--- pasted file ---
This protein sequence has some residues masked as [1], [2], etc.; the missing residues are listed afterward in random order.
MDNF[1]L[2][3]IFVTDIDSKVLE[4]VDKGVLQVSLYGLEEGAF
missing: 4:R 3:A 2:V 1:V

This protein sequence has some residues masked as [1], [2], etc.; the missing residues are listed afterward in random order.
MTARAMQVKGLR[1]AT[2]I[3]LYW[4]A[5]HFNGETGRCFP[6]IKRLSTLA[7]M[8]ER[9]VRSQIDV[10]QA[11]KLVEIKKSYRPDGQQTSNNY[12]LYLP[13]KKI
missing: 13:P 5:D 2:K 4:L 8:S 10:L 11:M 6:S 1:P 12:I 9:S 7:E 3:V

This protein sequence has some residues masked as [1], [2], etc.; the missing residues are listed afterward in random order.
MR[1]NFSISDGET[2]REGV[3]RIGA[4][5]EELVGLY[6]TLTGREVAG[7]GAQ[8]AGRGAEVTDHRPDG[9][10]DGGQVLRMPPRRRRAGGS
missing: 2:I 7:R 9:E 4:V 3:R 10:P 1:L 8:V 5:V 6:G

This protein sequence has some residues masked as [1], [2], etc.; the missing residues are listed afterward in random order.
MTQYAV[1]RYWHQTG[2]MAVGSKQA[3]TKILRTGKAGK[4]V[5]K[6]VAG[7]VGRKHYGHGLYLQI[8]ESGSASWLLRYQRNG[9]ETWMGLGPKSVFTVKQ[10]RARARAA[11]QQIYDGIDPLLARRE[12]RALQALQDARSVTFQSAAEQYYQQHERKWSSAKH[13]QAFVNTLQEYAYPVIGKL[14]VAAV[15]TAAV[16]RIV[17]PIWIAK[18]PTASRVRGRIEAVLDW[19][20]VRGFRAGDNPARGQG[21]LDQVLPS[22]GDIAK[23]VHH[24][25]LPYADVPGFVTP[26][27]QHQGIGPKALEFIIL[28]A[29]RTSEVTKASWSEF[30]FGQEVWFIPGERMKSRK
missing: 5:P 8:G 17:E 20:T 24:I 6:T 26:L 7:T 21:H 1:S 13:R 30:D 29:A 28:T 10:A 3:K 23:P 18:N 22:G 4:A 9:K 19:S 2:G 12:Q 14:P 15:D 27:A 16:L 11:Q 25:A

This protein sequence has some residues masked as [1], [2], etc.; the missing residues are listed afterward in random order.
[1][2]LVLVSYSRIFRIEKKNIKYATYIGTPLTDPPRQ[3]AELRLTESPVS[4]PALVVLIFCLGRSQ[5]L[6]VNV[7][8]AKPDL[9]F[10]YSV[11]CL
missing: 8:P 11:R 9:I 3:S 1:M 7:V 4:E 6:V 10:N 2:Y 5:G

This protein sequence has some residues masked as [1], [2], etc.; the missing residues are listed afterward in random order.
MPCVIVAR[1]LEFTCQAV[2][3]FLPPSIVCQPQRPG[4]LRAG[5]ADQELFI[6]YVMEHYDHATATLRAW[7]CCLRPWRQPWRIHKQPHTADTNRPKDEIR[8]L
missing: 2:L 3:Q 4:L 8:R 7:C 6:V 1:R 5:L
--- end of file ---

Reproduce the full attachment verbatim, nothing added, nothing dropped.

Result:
This protein sequence has some residues masked as [1], [2], etc.; the missing residues are listed afterward in random order.
MDNF[1]L[2][3]IFVTDIDSKVLE[4]VDKGVLQVSLYGLEEGAF
missing: 4:R 3:A 2:V 1:V

This protein sequence has some residues masked as [1], [2], etc.; the missing residues are listed afterward in random order.
MTARAMQVKGLR[1]AT[2]I[3]LYW[4]A[5]HFNGETGRCFP[6]IKRLSTLA[7]M[8]ER[9]VRSQIDV[10]QA[11]KLVEIKKSYRPDGQQTSNNY[12]LYLP[13]KKI
missing: 13:P 5:D 2:K 4:L 8:S 10:L 11:M 6:S 1:P 12:I 9:S 7:E 3:V

This protein sequence has some residues masked as [1], [2], etc.; the missing residues are listed afterward in random order.
MR[1]NFSISDGET[2]REGV[3]RIGA[4][5]EELVGLY[6]TLTGREVAG[7]GAQ[8]AGRGAEVTDHRPDG[9][10]DGGQVLRMPPRRRRAGGS
missing: 2:I 7:R 9:E 4:V 3:R 10:P 1:L 8:V 5:V 6:G

This protein sequence has some residues masked as [1], [2], etc.; the missing residues are listed afterward in random order.
MTQYAV[1]RYWHQTG[2]MAVGSKQA[3]TKILRTGKAGK[4]V[5]K[6]VAG[7]VGRKHYGHGLYLQI[8]ESGSASWLLRYQRNG[9]ETWMGLGPKSVFTVKQ[10]RARARAA[11]QQIYDGIDPLLARRE[12]RALQALQDARSVTFQSAAEQYYQQHERKWSSAKH[13]QAFVNTLQEYAYPVIGKL[14]VAAV[15]TAAV[16]RIV[17]PIWIAK[18]PTASRVRGRIEAVLDW[19][20]VRGFRAGDNPARGQG[21]LDQVLPS[22]GDIAK[23]VHH[24][25]LPYADVPGFVTP[26][27]QHQGIGPKALEFIIL[28]A[29]RTSEVTKASWSEF[30]FGQEVWFIPGERMKSRK
missing: 5:P 8:G 17:E 20:T 24:I 6:T 26:L 7:T 21:H 1:S 13:R 30:D 29:A 28:T 10:A 3:K 23:P 18:N 22:G 4:A 9:K 19:S 2:G 12:Q 14:P 15:D 27:A 16:L 11:Q 25:A

This protein sequence has some residues masked as [1], [2], etc.; the missing residues are listed afterward in random order.
[1][2]LVLVSYSRIFRIEKKNIKYATYIGTPLTDPPRQ[3]AELRLTESPVS[4]PALVVLIFCLGRSQ[5]L[6]VNV[7][8]AKPDL[9]F[10]YSV[11]CL
missing: 8:P 11:R 9:I 3:S 1:M 7:V 4:E 6:V 10:N 2:Y 5:G

This protein sequence has some residues masked as [1], [2], etc.; the missing residues are listed afterward in random order.
MPCVIVAR[1]LEFTCQAV[2][3]FLPPSIVCQPQRPG[4]LRAG[5]ADQELFI[6]YVMEHYDHATATLRAW[7]CCLRPWRQPWRIHKQPHTADTNRPKDEIR[8]L
missing: 2:L 3:Q 4:L 8:R 7:C 6:V 1:R 5:L